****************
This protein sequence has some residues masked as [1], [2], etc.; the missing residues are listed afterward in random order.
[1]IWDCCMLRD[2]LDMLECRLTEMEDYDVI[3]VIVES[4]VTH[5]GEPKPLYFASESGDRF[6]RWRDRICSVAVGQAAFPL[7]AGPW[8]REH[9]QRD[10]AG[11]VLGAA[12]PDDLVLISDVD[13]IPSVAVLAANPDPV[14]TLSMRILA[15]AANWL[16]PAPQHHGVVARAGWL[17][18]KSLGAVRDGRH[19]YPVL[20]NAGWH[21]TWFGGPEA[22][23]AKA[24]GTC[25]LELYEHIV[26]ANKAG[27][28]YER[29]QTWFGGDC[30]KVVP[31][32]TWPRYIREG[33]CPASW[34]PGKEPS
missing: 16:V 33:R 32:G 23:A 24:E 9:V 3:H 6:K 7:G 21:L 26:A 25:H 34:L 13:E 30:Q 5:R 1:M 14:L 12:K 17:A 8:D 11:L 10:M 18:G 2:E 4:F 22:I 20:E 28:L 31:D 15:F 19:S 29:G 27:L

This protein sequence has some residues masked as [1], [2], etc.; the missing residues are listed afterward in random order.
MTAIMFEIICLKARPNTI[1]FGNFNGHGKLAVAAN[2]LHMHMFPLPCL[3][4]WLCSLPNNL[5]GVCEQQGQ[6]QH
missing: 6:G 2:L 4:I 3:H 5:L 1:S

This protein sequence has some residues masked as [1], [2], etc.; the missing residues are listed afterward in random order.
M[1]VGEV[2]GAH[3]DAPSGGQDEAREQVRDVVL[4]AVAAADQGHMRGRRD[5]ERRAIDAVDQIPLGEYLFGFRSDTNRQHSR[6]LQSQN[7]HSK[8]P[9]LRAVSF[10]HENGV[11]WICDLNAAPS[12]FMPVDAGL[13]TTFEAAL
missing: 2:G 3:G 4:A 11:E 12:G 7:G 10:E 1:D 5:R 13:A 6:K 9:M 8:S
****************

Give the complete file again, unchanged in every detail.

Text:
This protein sequence has some residues masked as [1], [2], etc.; the missing residues are listed afterward in random order.
[1]IWDCCMLRD[2]LDMLECRLTEMEDYDVI[3]VIVES[4]VTH[5]GEPKPLYFASESGDRF[6]RWRDRICSVAVGQAAFPL[7]AGPW[8]REH[9]QRD[10]AG[11]VLGAA[12]PDDLVLISDVD[13]IPSVAVLAANPDPV[14]TLSMRILA[15]AANWL[16]PAPQHHGVVARAGWL[17][18]KSLGAVRDGRH[19]YPVL[20]NAGWH[21]TWFGGPEA[22][23]AKA[24]GTC[25]LELYEHIV[26]ANKAG[27][28]YER[29]QTWFGGDC[30]KVVP[31][32]TWPRYIREG[33]CPASW[34]PGKEPS
missing: 16:V 33:R 32:G 23:A 24:E 9:V 3:H 6:K 7:G 21:L 26:A 25:H 34:L 13:E 30:Q 5:R 1:M 14:L 12:K 17:A 8:D 11:L 10:M 18:G 2:E 4:F 22:I 20:E 28:L 31:D 15:F 19:S 29:G 27:L

This protein sequence has some residues masked as [1], [2], etc.; the missing residues are listed afterward in random order.
MTAIMFEIICLKARPNTI[1]FGNFNGHGKLAVAAN[2]LHMHMFPLPCL[3][4]WLCSLPNNL[5]GVCEQQGQ[6]QH
missing: 6:G 2:L 4:I 3:H 5:L 1:S

This protein sequence has some residues masked as [1], [2], etc.; the missing residues are listed afterward in random order.
M[1]VGEV[2]GAH[3]DAPSGGQDEAREQVRDVVL[4]AVAAADQGHMRGRRD[5]ERRAIDAVDQIPLGEYLFGFRSDTNRQHSR[6]LQSQN[7]HSK[8]P[9]LRAVSF[10]HENGV[11]WICDLNAAPS[12]FMPVDAGL[13]TTFEAAL
missing: 2:G 3:G 4:A 11:E 12:G 7:G 10:E 1:D 5:R 13:A 6:K 9:M 8:S